Solar-Powered Rail: It’s A Reality In France,The Netherlands And The UK
Posted by Phoenix Woman on February 10, 2013
The 3.6-kilometer (2.2-mile) tunnel, built to protect trains from falling trees as they pass through an ancient forest near Antwerp, is covered with solar cells and could generate 3.3 MWh of electricity annually. Enfinity, the company behind the project, says that’s equivalent to the average annual consumption of nearly 1,000 homes. It also claims that the tunnel will decrease CO2 emissions by 2,400 tons per year.
“For train operators, it is the perfect way to cut their carbon footprints because you can use spaces that have no other economic value and the projects can be delivered within a year because they don’t attract the protests that wind power does,” Bart Van Renterghem, the UK head of Enfinity, told the Guardian.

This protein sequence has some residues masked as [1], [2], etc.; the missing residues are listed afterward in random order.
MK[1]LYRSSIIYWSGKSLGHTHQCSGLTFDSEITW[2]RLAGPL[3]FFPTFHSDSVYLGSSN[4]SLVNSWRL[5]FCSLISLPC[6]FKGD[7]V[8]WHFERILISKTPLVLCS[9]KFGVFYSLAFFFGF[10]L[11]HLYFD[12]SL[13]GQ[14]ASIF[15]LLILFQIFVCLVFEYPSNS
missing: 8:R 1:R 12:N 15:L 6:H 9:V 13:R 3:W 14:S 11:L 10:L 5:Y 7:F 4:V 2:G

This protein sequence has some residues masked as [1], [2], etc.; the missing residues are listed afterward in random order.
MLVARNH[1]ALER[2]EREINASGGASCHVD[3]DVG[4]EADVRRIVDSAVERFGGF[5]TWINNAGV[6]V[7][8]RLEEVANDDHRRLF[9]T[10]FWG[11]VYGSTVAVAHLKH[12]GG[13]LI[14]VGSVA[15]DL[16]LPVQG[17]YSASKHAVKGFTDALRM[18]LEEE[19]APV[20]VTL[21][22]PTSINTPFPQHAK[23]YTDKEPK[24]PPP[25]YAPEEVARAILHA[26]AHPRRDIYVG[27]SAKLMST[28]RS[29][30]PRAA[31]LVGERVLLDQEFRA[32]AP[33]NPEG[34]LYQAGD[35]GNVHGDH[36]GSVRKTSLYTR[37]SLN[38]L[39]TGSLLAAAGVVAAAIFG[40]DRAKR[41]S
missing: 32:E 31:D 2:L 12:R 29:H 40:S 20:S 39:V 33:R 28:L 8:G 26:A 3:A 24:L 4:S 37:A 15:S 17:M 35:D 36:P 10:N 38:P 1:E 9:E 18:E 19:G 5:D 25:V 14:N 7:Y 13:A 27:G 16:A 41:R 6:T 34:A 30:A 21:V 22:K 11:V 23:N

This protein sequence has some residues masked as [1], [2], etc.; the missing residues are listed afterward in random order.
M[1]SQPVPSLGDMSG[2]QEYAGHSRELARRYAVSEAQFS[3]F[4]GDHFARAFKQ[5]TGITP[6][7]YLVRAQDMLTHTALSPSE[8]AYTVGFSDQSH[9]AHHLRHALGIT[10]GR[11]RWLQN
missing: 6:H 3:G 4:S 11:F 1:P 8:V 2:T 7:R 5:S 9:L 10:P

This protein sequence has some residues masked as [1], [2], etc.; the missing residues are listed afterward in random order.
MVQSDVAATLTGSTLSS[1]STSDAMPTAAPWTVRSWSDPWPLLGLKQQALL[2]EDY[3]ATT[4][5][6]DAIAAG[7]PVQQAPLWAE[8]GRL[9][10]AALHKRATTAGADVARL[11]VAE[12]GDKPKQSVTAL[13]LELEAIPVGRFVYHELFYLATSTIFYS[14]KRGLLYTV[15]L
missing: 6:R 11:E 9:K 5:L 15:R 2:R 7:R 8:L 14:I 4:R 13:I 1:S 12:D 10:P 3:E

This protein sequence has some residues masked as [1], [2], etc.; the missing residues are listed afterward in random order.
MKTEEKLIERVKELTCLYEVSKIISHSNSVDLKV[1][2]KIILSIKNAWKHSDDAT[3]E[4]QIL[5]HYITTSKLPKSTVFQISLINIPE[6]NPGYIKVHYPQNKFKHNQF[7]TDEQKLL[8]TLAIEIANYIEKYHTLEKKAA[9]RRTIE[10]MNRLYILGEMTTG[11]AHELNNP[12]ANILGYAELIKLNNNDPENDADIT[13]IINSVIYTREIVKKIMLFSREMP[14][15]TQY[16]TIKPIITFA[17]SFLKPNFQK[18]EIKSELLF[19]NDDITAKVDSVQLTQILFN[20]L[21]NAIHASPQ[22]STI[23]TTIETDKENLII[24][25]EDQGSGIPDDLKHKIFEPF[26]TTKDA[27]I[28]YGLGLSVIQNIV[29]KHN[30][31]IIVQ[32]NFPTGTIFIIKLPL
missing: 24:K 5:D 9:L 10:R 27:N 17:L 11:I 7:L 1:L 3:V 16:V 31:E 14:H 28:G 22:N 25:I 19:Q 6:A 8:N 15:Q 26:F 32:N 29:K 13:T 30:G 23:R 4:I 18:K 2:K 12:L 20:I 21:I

The $22.9 million project uses 16,000 solar panels covering 50,000 square meters (roughly 538,000 square feet), which is about the size of eight football pitches. They will provide enough electricity to power 4,000 trains a year. The first of those trains left Antwerp on Monday, filled with commuters and students.
The trains tap into the solar energy as they pass through the tunnel at 186 mph. The electricity also provides power for lighting, signals and other infrastructure.
In addition to providing power with far fewer CO2 emissions, it looks to be an excellent way to keep the tracks clear — not just of trees, but of any ice and snow that might obtain during the winter months.
By the way, solar-powered rail is now in the UK, with London’s Blackfriars station getting 50% of its power from its new solar bridge.
Solar is coming.
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